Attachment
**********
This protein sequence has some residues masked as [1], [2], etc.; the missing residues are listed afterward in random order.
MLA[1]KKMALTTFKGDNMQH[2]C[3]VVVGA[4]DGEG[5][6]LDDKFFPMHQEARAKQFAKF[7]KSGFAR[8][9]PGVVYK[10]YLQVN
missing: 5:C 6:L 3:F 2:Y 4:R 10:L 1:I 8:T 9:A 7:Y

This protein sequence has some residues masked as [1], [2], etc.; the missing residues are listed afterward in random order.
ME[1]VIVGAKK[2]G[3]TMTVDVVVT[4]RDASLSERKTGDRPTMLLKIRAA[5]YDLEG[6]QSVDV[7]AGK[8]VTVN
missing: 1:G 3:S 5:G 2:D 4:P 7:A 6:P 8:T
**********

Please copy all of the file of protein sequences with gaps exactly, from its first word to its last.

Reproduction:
This protein sequence has some residues masked as [1], [2], etc.; the missing residues are listed afterward in random order.
MLA[1]KKMALTTFKGDNMQH[2]C[3]VVVGA[4]DGEG[5][6]LDDKFFPMHQEARAKQFAKF[7]KSGFAR[8][9]PGVVYK[10]YLQVN
missing: 5:C 6:L 3:F 2:Y 4:R 10:L 1:I 8:T 9:A 7:Y

This protein sequence has some residues masked as [1], [2], etc.; the missing residues are listed afterward in random order.
ME[1]VIVGAKK[2]G[3]TMTVDVVVT[4]RDASLSERKTGDRPTMLLKIRAA[5]YDLEG[6]QSVDV[7]AGK[8]VTVN
missing: 1:G 3:S 5:G 2:D 4:P 7:A 6:P 8:T